They often say that if you want to learn something new and be engaged in the learning process, then you got to know the answer to the “why” question. For many, their answer to the question “Why learn a language?” is that by learning languages, more doors will open to you, and they are not wrong. For me, learning a language is a process of falling in love with that country’s culture. Sometimes it’s the musical lilt and the emotions within the spoken language that first captures my interest in the language.
For example, Swedish has this gentle, musical lilt to it, that I catch myself quite often getting distracted by when I swear Swedish being spoken. Same case for Swiss-German.
Dutch has an honest, blunt quality to it if you get past the guttural sounds. Every time I have heard Persian and Arabic, it’s the passion and the range of emotions that colour the language that captures me.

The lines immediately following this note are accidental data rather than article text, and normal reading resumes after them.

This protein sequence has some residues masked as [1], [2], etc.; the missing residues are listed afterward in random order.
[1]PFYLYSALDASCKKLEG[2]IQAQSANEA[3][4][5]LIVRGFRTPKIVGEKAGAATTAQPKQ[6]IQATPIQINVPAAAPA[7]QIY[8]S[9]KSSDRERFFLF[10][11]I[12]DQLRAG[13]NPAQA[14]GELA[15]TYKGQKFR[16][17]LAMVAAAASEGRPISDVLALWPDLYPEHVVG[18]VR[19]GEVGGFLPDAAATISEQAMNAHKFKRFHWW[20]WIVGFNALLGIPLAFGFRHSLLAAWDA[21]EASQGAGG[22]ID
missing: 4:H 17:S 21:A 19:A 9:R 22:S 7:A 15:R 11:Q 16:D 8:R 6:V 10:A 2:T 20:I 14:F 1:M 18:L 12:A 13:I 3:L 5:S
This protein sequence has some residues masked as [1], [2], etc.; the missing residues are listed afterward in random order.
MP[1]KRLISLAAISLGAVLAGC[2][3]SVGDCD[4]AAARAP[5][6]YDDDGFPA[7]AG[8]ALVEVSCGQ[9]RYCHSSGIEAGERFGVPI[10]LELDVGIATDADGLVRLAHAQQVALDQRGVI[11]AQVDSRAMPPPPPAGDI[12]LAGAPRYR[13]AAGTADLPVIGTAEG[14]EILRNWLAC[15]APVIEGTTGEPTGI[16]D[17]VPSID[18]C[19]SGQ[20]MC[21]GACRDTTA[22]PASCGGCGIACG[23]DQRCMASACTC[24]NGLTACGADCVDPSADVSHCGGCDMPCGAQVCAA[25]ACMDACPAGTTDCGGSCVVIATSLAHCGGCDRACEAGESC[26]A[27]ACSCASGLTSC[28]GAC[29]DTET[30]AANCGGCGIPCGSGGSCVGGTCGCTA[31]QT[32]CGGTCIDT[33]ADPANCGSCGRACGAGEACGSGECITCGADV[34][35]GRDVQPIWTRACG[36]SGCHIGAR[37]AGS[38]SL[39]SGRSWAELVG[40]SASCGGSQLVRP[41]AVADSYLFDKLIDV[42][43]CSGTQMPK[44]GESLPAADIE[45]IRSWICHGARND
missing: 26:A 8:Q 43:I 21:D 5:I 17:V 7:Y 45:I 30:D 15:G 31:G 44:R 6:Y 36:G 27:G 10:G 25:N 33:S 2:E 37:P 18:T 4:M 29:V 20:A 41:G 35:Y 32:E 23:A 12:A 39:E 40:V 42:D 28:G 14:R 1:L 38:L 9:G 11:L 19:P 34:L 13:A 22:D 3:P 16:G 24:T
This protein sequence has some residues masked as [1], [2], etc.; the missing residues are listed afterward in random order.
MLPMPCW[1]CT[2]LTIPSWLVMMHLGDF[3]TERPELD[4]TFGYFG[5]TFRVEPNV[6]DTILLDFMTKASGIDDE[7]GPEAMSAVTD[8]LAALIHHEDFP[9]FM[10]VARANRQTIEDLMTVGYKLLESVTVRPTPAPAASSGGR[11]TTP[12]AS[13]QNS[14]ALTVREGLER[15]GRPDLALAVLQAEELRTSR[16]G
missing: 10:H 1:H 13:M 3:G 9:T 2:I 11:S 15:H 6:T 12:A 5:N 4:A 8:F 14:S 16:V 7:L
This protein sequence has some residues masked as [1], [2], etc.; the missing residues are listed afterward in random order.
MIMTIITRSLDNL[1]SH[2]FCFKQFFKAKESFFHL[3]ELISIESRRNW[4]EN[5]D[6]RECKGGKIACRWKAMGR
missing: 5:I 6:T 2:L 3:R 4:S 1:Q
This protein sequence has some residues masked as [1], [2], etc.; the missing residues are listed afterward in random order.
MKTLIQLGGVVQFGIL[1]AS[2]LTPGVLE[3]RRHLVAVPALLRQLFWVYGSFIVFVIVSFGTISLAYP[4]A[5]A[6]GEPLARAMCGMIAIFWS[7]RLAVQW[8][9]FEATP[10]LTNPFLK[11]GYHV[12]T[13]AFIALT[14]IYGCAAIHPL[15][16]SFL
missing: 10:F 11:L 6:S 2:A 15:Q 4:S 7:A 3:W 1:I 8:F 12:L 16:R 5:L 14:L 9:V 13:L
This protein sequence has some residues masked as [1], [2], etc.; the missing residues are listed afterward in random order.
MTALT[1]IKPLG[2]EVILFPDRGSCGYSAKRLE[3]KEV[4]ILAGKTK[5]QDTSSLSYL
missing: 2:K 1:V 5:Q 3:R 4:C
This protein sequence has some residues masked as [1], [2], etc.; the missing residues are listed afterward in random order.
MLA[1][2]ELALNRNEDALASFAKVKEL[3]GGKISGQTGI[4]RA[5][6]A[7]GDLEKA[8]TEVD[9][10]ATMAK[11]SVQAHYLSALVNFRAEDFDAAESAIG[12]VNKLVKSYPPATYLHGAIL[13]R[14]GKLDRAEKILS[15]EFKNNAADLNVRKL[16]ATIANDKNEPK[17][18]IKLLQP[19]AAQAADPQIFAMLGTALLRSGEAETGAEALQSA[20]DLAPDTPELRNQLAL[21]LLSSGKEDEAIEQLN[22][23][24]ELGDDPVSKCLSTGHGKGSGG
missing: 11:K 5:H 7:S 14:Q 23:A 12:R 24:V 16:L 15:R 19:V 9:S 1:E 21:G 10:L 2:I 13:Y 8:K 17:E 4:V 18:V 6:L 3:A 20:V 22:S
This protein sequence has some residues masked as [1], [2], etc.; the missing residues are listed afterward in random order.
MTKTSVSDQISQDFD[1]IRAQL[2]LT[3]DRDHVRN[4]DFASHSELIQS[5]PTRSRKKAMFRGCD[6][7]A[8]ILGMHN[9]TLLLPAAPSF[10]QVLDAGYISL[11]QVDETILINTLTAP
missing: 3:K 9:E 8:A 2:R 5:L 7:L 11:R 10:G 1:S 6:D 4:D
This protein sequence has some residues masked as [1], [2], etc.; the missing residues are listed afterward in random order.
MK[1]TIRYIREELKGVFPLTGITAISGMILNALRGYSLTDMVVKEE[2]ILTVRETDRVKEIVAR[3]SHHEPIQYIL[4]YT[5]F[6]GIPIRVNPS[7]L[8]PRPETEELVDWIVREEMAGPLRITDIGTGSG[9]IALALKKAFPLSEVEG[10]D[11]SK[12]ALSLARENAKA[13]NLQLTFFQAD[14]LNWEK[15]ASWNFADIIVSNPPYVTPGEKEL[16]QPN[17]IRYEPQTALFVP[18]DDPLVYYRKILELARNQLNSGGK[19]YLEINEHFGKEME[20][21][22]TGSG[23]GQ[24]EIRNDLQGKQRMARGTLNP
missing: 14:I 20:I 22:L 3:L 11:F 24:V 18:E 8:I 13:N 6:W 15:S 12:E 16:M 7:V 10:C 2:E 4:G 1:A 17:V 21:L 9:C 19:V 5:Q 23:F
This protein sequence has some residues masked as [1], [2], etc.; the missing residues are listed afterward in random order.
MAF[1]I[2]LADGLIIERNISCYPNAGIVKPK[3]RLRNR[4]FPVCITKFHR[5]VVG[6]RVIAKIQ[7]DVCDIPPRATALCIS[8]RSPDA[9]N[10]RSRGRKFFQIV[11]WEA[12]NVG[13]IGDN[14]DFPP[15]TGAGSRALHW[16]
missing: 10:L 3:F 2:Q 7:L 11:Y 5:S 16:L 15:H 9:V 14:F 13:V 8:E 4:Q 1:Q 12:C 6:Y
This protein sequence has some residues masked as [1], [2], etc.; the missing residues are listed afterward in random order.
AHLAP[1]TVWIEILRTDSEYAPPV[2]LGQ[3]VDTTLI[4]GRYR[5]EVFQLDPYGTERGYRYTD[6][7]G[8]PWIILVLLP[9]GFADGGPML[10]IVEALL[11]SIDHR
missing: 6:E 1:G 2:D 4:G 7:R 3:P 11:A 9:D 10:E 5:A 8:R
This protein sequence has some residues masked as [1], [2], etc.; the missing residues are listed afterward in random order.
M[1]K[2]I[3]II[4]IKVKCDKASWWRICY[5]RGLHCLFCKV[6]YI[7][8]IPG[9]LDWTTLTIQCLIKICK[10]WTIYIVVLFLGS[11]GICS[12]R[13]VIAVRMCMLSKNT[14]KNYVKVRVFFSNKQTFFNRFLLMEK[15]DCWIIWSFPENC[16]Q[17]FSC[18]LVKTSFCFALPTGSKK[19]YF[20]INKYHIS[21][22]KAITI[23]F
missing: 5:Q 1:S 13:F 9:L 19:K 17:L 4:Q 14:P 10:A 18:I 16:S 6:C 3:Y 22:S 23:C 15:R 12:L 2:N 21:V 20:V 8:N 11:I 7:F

Learning languages not only open doors to new opportunities, it also opens doors into understanding not only the culture of that country in a more deeper manner but it also allows you to understand yourself better too. Since undergoing the journey to become a languages teacher, I’ve had to re-evaluate my own language learning journey, and in many ways, understand what makes me so passionate about learning languages.
Yes, it comes from growing up in a multi-lingual family, but it also comes from an openness to explore life, and in a small way, humanity. Being open to learning different languages, I have learnt to be open to understanding different people, and in the process, learn to be a more empathetic and better teacher.
So, for me, learning languages has never been about ticking a box to achieve better things, but rather it’s about the introspective, philosophical understanding of humanity.
That is why I learn languages.